Second Felony Offenders
The severity of the drug laws is aggravated substantially by the Second Felony Offender laws, enacted the same year as the Rockefeller drug laws. The law mandates increased prison sentences for all repeat ("predicate") felons, including those convicted of the lowest level of felony (Class E), as shown in Table 3.(26) Predicate offenders face significantly increased prison sentences even if both felonies are nonviolent minor drug offenses, even if the prior felony was many years prior to the current one, and even if they have led an exemplary life between commission of the two crimes.
Table 3: Mandatory Sentence for Nonviolent Second Felony
|A-II||6 - 12 ½ years||life imprisonment|
|B||4 ½ - 12 ½ years||9 - 25 years|
|C||3 - 7 ½ years||6 - 15 years|
|D||2 - 3 ½ years||4 - 7 years|
|E||1 ½ - 2 years||3 - 4 years|
As Table 3 indicates, a person convicted of selling a tiny amount of cocaine, a Class B felony, who has a prior conviction five years earlier for possessing one-eighth ounce of cocaine, a Class C felony, must be sentenced to a minimum term of anywhere between four-and-one-half and twelve-and-one-half years in prison; the maximum term must be between nine and twenty-five years. A second conviction for possessing a few vials of crack, a Class D felony, must be sentenced with a minimum term of two to three-and-one-half years; the maximum must be four to seven years.
Under New York state law, a defendant can appeal to have a sentence reduced in the interest of justice. In some instances, drug sentences that were substantially higher than the mandatory minimums have been reduced by the appellate division. Thus for example, in one case, the appellate division found a "sentence of twelve-and-one-half to twenty-five years for a $10 sale of cocaine to be unduly harsh" and reduced it in the interest of justice to a sentence of seven-and-one-half to fifteen years.(27) In another case, the court found a sentence of twelve-and-one-half to twenty-five years for a single $10 sale to be "excessive" and reduced it to five to ten years.(28) Although the appellate division can thus ameliorate to some extent disproportionate sentences, the law does not permit it to set sentences below the mandatory minimums. The defendant in the latter case, for example, still faced a minimum of five years of imprisonment for a $10 sale.(29)
State officials attempt to minimize the harshness of the drug and second felony offender laws by pointing out that most offenders do not serve their maximum sentences.(30) Inmates with an indeterminate sentence are eligible for release to parole after having served the minimum sentence and over one-half of those eligible for parole are in fact released at their first parole hearing.(31) Many of those released upon completion of their minimum sentence have benefited from the legislatively established "earned eligibility" program.(32) In addition, several thousand inmates, including drug offenders, have been released on parole even prior to the end of their minimum term by virtue of their having participated in a six-month boot camp style "shock incarceration" program.(33) Other programs enable nonviolent drug offenders to participate in work or substance abuse treatment program outside the prison walls, such as work release(34) and CASAT.(35)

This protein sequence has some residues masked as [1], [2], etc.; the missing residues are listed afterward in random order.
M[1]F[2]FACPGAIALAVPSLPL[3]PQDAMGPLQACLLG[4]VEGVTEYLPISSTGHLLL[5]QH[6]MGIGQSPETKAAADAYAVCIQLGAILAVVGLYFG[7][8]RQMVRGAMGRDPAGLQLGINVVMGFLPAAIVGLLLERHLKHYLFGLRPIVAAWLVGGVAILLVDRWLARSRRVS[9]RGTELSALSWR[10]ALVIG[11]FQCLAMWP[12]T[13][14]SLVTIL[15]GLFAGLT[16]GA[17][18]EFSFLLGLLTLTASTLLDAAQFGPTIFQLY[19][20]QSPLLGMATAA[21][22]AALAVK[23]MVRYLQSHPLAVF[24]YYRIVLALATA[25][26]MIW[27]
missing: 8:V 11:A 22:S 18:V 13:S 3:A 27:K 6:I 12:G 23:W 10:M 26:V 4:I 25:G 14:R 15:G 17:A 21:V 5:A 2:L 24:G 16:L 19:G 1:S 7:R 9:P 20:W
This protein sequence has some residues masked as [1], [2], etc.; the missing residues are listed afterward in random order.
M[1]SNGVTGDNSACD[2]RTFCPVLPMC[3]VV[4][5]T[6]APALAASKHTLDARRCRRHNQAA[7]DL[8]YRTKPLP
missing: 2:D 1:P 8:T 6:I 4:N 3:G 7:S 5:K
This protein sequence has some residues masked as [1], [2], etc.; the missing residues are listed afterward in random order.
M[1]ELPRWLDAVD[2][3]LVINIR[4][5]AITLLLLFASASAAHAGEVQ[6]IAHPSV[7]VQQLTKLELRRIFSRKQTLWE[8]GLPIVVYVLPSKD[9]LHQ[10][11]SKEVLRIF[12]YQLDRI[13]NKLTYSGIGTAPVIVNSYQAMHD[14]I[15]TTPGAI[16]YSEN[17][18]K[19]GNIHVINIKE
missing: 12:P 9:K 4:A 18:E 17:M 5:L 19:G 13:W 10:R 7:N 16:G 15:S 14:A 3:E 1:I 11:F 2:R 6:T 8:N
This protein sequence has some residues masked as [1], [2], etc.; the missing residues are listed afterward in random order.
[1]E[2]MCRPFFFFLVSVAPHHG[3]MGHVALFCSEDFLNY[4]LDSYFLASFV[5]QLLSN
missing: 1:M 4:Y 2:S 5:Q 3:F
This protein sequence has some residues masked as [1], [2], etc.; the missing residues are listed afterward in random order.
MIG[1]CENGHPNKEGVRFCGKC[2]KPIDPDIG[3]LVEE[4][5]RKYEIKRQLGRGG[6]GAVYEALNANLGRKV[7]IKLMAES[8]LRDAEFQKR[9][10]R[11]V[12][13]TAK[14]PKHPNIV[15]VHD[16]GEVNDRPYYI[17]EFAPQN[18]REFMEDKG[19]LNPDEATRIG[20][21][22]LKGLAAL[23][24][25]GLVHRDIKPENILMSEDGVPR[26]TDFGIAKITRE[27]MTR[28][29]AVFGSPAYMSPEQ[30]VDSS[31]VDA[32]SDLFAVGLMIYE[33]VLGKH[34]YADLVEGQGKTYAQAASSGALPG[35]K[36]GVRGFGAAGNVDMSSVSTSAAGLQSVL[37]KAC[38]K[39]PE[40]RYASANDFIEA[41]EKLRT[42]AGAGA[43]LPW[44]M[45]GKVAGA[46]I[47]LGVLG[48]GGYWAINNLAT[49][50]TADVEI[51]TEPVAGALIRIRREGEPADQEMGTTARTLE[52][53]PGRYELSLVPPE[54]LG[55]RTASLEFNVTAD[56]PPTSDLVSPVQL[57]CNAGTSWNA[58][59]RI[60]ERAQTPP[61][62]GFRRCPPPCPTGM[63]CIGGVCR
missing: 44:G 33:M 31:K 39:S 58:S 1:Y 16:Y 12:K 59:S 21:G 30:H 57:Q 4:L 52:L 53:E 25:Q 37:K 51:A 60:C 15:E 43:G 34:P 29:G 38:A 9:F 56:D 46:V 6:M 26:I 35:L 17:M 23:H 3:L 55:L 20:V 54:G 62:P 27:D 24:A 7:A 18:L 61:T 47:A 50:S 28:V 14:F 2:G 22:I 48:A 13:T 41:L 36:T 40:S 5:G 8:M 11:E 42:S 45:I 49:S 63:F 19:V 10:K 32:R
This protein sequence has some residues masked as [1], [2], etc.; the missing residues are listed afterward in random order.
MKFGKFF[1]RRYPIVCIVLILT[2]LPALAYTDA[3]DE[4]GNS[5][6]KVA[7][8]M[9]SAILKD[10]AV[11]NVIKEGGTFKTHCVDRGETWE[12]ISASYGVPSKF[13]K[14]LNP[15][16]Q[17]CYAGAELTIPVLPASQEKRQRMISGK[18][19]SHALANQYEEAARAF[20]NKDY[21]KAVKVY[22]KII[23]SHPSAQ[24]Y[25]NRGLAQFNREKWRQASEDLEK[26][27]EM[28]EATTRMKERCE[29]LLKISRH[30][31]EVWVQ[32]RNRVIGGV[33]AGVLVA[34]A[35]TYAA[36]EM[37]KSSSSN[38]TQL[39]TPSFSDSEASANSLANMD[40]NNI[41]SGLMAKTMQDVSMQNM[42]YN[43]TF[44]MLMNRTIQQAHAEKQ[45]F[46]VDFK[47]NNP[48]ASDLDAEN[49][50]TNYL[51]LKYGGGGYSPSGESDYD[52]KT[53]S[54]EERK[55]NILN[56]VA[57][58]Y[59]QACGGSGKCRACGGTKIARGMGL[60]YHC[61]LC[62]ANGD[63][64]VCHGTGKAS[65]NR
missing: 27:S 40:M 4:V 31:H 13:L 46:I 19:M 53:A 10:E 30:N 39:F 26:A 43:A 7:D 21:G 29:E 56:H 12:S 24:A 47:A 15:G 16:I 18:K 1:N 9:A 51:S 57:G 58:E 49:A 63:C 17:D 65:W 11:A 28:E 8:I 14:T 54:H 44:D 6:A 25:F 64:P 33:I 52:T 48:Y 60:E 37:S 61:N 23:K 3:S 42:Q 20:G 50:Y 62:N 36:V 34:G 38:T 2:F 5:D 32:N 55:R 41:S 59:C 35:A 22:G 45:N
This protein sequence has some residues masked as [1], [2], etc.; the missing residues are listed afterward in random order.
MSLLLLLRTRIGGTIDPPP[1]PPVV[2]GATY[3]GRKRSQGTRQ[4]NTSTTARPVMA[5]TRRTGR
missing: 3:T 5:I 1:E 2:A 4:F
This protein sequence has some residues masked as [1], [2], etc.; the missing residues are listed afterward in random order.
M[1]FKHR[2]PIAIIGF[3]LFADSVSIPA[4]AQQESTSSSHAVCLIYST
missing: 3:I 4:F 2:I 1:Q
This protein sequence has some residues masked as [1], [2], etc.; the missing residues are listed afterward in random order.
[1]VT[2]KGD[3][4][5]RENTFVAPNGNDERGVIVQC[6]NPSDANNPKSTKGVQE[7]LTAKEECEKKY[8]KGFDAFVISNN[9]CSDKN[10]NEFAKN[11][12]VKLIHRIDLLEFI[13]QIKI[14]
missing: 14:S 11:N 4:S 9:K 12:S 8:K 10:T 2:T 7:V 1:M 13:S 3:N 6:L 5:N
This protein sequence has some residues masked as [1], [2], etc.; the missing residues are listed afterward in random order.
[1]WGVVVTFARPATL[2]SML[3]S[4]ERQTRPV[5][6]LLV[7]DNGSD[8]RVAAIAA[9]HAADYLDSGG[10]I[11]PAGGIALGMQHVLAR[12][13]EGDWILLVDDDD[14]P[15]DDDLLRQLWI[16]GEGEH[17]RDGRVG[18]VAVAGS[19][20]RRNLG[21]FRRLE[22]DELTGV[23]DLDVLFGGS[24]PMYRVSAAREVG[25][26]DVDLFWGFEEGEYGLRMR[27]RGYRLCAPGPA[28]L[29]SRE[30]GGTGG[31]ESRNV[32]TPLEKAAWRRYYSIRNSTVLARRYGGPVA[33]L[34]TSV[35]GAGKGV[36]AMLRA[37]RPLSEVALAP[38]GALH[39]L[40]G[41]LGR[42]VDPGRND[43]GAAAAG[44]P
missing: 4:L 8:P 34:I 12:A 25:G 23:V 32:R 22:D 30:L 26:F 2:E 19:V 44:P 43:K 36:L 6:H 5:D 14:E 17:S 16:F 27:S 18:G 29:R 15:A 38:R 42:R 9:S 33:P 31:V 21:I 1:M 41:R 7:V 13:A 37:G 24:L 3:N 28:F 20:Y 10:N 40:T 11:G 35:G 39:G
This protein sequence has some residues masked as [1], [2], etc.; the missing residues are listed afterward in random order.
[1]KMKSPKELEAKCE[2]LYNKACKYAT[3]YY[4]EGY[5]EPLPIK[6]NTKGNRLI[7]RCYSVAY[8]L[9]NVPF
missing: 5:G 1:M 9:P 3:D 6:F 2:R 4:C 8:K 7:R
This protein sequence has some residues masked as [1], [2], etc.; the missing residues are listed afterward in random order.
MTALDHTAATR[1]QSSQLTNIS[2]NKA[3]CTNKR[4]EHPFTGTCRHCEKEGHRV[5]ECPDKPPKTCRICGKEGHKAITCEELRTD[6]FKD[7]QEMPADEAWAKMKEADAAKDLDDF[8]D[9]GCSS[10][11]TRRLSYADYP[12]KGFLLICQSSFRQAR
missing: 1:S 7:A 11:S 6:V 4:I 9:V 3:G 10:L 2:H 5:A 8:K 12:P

We believe that the impact of a maximum sentence cannot be glossed over because inmates may be given permission to participate in programs that reduce the time spent behind bars. All of the programs are discretionary; prisoners have no right or guarantee that even if eligible they will be taken into the programs. Moreover, the size and very existence of these programs are subject to change according to legislative and agency priorities. Moreover, release to parole is a matter of grace not right; there is no guarantee that the parole board will grant it upon the expiration of the minimum term. Finally, a prisoner on parole release is still in the legal custody of the state: any violation of the terms of parole subjects the felon to the full remaining maximum term. "[T]he possibility of serving the full term exists, and it is 'the threat [that] makes the punishment obnoxious.'"(36) The burden of life sentences obviously falls mostly heavily on the young: a twenty-one-year-old receiving a maximum life term faces the possibility of decades on parole.
The number of people imprisoned for drug offenses in New York has increased steadily since 1973, but at a dramatically steeper rate since the 1980s. An aggressive law enforcement response to the spread of crack cocaine, particularly in New York City, has been directed at street-level drug transactions, bringing thousands of people into the criminal justice system charged with felony conduct.(37) Mandatory sentencing laws for drug felonies and predicate offenders have increased the percentage of convicted offenders who receive prison sentences. As a consequence, the prison population has changed from one in which 9 percent were serving time for drug felonies (in 1980) to one today in which 34 percent are drug felons.(38)
During the 1990s, an average of 28,000 people annually have been indicted(39) for drug felonies in New York. Approximately 10,000 annually are sentenced to prison. In 1996, 9,841 men and women entered prison for drug offenses, one-quarter of them for drug possession and the remainder for drug sales. At the end of 1996, a total of 21,170 people were serving prison sentences for drug offenses, 2,229 of whom were women.(40) Drug offenses account for the imprisonment of most women: 60.4 percent of women in prison were sentenced for drug crimes (compared to 32.5 percent of the men).(41) Approximately 66 percent of the total inmate population are identified as substance (drugs and alcohol) abusers.(42)